Background: Although literature is sparse, there are guidelines regarding optimal placement technique for peritoneal dialysis (PD) catheters in the pediatric population. Through this study, we sought to identify commonly used techniques among pediatric surgeons and identify areas for future work.
Materials and methods: A 16-question anonymous survey was emailed to American Pediatric Surgery Association members in September 2018 regarding routine practices for PD catheter placement. Descriptive statistics and Fisher's exact test were used for analysis.
Results: In all, there were 221 respondents, 6.8% of whom did not place PD catheters in their practice. Of the remaining 206, the majority have been in practice >15 y. PD catheter placement during fellowship training varied widely, with 6.5% reporting no fellowship experience to 6% reporting >25 placed during fellowship. Almost half (48%) reported placing catheters via laparoscopic approach (versus open or combined approach). Most (62%) respondents reported an annual practice volume of 1-5 catheters, with only 11% placing >10 per year. Exit-site sutures were placed "always" by 33% of participants and "never" by 49% of participants. There was no association between years in practice or fellowship experience and exit-site suture placement. However, there was a trend for "never" placement (72%) with more recent graduates. Omentectomy was performed by 91% of respondents, whereas 8.3% reported never performing omentectomy/omentopexy. Similarly, there was no association between practice and fellowship experience and omentectomy. In the setting of abdominal stoma, 96% reported placing the exit site on the opposite side of the abdomen. Fibrin glue was used along the tunnel by 21% of participants, ranging from "always" to "sometimes", whereas 79% "never" used it.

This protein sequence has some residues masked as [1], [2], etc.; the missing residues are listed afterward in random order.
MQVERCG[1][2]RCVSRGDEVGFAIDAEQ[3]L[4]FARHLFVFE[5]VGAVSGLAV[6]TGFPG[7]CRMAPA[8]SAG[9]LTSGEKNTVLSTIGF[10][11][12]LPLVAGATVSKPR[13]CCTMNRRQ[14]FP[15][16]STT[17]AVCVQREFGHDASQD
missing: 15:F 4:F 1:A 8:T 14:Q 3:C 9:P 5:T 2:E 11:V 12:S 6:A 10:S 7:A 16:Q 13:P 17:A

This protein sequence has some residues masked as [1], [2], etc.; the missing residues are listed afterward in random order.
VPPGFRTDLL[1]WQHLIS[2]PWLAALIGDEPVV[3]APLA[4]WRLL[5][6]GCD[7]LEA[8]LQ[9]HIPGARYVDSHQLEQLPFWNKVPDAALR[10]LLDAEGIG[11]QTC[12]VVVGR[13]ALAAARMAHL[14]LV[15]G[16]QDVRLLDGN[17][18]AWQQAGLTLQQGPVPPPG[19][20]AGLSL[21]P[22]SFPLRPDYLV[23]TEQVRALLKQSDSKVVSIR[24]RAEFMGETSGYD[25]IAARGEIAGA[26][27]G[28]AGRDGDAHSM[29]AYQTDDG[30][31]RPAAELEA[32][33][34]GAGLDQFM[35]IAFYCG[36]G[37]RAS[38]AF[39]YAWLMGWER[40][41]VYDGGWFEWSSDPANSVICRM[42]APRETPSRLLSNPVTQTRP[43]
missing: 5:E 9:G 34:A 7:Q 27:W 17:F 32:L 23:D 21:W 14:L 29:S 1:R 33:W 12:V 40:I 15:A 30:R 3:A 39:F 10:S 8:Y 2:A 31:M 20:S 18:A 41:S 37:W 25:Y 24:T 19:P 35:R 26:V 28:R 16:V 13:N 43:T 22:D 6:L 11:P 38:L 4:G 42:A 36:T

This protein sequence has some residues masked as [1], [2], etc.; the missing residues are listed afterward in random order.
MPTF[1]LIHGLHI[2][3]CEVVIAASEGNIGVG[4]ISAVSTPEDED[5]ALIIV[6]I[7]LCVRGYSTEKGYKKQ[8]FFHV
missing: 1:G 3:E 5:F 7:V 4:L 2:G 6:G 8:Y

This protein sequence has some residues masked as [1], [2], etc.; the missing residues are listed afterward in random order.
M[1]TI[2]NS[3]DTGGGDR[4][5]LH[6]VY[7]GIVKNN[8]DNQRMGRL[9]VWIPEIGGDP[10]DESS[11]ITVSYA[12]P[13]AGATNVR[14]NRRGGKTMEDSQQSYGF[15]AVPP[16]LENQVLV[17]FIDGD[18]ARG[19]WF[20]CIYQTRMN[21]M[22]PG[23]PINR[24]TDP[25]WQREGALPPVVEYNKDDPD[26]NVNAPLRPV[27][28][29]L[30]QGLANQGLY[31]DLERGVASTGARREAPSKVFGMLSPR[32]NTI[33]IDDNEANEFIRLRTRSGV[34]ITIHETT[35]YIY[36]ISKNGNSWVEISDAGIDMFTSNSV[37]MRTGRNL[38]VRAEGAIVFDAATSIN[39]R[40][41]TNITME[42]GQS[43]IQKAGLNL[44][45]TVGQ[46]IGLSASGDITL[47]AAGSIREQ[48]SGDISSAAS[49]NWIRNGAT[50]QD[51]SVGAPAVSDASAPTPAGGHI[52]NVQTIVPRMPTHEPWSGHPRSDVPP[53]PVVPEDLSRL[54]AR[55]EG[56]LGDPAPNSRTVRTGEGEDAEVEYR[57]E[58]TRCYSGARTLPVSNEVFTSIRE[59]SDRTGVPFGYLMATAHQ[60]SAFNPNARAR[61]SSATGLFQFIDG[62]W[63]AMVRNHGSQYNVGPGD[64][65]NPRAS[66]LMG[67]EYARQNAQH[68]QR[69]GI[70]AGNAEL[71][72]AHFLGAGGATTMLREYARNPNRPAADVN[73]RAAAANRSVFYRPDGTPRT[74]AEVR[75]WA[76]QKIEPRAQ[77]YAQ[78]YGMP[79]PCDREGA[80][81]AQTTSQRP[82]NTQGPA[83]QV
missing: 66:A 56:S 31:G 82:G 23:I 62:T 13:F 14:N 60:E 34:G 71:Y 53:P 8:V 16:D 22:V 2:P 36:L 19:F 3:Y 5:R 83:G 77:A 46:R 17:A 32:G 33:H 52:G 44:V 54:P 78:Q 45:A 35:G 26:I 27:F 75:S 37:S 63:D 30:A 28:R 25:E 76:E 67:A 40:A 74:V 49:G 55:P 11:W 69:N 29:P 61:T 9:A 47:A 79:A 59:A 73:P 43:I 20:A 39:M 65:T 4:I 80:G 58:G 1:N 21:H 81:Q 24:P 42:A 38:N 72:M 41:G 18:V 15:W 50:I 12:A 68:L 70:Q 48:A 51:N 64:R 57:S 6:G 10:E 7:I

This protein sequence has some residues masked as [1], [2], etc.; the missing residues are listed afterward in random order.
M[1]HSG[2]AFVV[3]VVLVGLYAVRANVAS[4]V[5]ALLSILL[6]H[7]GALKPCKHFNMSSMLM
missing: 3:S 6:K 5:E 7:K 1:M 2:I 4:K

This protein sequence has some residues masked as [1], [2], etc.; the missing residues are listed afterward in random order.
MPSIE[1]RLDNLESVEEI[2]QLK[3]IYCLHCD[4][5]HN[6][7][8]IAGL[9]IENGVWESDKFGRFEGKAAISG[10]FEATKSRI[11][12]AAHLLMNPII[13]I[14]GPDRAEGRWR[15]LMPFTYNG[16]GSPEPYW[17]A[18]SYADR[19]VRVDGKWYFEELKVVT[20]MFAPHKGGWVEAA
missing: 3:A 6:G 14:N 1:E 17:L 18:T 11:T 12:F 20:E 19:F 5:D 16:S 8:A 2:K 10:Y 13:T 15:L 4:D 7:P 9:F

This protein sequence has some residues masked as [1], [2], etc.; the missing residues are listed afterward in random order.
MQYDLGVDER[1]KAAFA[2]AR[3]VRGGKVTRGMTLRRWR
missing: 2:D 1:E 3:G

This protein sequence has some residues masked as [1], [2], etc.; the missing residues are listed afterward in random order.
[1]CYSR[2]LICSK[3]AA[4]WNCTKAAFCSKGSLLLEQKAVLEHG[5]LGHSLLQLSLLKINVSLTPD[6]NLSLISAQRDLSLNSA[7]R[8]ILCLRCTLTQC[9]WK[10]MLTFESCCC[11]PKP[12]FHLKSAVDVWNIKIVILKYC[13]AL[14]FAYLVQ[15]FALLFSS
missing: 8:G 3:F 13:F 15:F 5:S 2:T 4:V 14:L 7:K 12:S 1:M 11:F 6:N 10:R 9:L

Conclusions: Fellowship, posttraining experience, and techniques in PD catheter placement vary widely among American Pediatric Surgery Association member respondents. Despite guidelines, practices differ among providers without an association between the number of cases performed in fellowship and postfellowship volume.
Keywords: Guidelines; Peritoneal dialysis; Practice patterns.
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